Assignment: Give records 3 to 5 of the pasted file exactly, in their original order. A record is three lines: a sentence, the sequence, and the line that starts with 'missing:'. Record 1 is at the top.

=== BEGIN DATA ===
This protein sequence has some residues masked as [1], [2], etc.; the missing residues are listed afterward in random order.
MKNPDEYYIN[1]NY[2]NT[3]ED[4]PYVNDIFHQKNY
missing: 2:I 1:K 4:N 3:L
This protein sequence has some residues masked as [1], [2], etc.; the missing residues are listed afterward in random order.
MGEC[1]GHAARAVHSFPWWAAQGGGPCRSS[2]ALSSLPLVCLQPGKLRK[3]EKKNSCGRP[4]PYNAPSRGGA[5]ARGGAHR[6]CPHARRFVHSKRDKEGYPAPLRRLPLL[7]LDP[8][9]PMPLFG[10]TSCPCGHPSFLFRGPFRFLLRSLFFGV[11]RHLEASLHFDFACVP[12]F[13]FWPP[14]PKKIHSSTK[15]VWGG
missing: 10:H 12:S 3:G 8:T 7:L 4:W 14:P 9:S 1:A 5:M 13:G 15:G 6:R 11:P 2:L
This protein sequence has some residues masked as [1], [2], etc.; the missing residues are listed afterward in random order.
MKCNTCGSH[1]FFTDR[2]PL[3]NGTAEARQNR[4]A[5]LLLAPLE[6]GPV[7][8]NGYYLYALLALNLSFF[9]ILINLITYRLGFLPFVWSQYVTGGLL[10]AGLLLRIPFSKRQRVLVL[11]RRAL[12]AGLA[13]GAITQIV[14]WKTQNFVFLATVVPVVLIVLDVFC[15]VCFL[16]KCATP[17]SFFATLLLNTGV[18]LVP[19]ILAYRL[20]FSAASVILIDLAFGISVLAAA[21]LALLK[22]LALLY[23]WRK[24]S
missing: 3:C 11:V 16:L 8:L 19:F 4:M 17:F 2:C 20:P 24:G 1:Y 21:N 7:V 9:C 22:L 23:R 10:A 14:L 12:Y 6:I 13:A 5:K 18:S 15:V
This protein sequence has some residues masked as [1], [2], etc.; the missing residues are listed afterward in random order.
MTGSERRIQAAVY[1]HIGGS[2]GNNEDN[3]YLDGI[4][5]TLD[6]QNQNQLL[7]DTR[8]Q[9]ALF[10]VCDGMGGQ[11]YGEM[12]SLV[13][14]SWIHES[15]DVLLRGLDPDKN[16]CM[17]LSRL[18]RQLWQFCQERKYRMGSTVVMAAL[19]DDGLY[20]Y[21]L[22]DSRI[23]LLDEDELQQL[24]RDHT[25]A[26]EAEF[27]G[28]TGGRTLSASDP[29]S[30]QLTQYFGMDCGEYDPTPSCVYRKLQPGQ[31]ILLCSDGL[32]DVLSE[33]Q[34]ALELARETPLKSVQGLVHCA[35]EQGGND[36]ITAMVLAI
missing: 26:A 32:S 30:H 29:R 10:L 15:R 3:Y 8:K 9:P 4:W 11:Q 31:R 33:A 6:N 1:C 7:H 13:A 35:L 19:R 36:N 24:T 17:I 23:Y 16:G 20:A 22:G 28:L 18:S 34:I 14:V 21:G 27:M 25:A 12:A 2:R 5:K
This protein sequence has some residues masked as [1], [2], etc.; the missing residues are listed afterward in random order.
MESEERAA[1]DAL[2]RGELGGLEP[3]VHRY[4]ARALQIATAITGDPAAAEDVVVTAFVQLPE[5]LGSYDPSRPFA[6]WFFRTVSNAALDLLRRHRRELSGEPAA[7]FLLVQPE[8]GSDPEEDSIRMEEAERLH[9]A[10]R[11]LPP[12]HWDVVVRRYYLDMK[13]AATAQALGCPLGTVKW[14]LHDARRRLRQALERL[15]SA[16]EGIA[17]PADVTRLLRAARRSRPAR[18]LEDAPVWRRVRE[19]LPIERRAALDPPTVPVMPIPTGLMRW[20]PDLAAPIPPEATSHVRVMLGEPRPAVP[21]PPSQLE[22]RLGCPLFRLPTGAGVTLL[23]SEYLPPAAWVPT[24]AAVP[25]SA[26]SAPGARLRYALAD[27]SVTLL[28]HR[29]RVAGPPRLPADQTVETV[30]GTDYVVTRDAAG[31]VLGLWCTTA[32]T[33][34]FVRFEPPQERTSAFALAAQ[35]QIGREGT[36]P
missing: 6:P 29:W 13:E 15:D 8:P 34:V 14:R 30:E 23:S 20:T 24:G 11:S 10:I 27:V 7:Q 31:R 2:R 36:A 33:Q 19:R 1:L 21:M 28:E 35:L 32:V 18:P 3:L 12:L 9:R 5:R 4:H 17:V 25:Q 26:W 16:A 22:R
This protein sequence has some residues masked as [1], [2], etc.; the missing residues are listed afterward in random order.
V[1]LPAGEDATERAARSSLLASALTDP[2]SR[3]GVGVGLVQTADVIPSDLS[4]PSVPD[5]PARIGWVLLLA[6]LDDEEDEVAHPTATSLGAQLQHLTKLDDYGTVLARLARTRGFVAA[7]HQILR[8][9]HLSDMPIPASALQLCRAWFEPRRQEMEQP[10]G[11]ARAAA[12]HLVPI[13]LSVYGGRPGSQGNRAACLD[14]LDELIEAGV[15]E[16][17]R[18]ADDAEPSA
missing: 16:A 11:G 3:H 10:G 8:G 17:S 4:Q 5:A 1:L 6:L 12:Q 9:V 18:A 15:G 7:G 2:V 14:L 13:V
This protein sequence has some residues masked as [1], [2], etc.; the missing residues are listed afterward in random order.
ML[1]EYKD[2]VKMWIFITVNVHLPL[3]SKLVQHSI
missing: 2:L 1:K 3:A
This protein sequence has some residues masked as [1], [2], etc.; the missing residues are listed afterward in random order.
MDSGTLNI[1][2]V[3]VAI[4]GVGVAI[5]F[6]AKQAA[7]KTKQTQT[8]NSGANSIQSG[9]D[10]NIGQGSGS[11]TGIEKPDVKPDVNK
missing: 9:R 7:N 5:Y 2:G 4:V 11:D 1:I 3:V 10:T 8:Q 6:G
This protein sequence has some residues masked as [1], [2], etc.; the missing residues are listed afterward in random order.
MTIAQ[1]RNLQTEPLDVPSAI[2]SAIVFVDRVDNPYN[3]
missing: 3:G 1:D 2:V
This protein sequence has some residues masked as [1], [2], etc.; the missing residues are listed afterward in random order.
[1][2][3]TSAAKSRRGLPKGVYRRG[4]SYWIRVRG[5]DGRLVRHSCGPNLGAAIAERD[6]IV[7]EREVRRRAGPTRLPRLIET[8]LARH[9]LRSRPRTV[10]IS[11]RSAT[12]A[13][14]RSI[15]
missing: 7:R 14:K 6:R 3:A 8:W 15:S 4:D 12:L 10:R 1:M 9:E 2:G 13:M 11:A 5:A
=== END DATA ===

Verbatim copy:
This protein sequence has some residues masked as [1], [2], etc.; the missing residues are listed afterward in random order.
MKCNTCGSH[1]FFTDR[2]PL[3]NGTAEARQNR[4]A[5]LLLAPLE[6]GPV[7][8]NGYYLYALLALNLSFF[9]ILINLITYRLGFLPFVWSQYVTGGLL[10]AGLLLRIPFSKRQRVLVL[11]RRAL[12]AGLA[13]GAITQIV[14]WKTQNFVFLATVVPVVLIVLDVFC[15]VCFL[16]KCATP[17]SFFATLLLNTGV[18]LVP[19]ILAYRL[20]FSAASVILIDLAFGISVLAAA[21]LALLK[22]LALLY[23]WRK[24]S
missing: 3:C 11:V 16:L 8:L 19:F 4:M 17:F 2:C 20:P 24:G 1:Y 21:N 7:V 9:C 22:L 23:R 10:A 14:L 12:Y 6:I 13:A 5:K 18:S 15:V
This protein sequence has some residues masked as [1], [2], etc.; the missing residues are listed afterward in random order.
MTGSERRIQAAVY[1]HIGGS[2]GNNEDN[3]YLDGI[4][5]TLD[6]QNQNQLL[7]DTR[8]Q[9]ALF[10]VCDGMGGQ[11]YGEM[12]SLV[13][14]SWIHES[15]DVLLRGLDPDKN[16]CM[17]LSRL[18]RQLWQFCQERKYRMGSTVVMAAL[19]DDGLY[20]Y[21]L[22]DSRI[23]LLDEDELQQL[24]RDHT[25]A[26]EAEF[27]G[28]TGGRTLSASDP[29]S[30]QLTQYFGMDCGEYDPTPSCVYRKLQPGQ[31]ILLCSDGL[32]DVLSE[33]Q[34]ALELARETPLKSVQGLVHCA[35]EQGGND[36]ITAMVLAI
missing: 26:A 32:S 30:H 29:R 10:L 15:R 3:Y 8:K 9:P 4:W 11:Q 31:R 33:A 6:N 1:C 7:H 13:A 35:L 19:R 36:N 24:T 17:I 23:Y 16:G 20:A 22:G 28:L 18:S 34:I 14:V 21:G 27:M 25:A 12:A 2:R 5:K
This protein sequence has some residues masked as [1], [2], etc.; the missing residues are listed afterward in random order.
MESEERAA[1]DAL[2]RGELGGLEP[3]VHRY[4]ARALQIATAITGDPAAAEDVVVTAFVQLPE[5]LGSYDPSRPFA[6]WFFRTVSNAALDLLRRHRRELSGEPAA[7]FLLVQPE[8]GSDPEEDSIRMEEAERLH[9]A[10]R[11]LPP[12]HWDVVVRRYYLDMK[13]AATAQALGCPLGTVKW[14]LHDARRRLRQALERL[15]SA[16]EGIA[17]PADVTRLLRAARRSRPAR[18]LEDAPVWRRVRE[19]LPIERRAALDPPTVPVMPIPTGLMRW[20]PDLAAPIPPEATSHVRVMLGEPRPAVP[21]PPSQLE[22]RLGCPLFRLPTGAGVTLL[23]SEYLPPAAWVPT[24]AAVP[25]SA[26]SAPGARLRYALAD[27]SVTLL[28]HR[29]RVAGPPRLPADQTVETV[30]GTDYVVTRDAAG[31]VLGLWCTTA[32]T[33][34]FVRFEPPQERTSAFALAAQ[35]QIGREGT[36]P
missing: 6:P 29:W 13:E 15:D 8:P 34:V 14:R 30:E 23:S 20:T 24:G 11:S 10:I 27:V 7:Q 31:R 2:R 36:A 33:Q 19:R 1:L 21:M 28:E 35:L 32:V 18:P 3:L 12:L 9:R 5:R 4:H 17:V 25:Q 26:W 16:A 22:R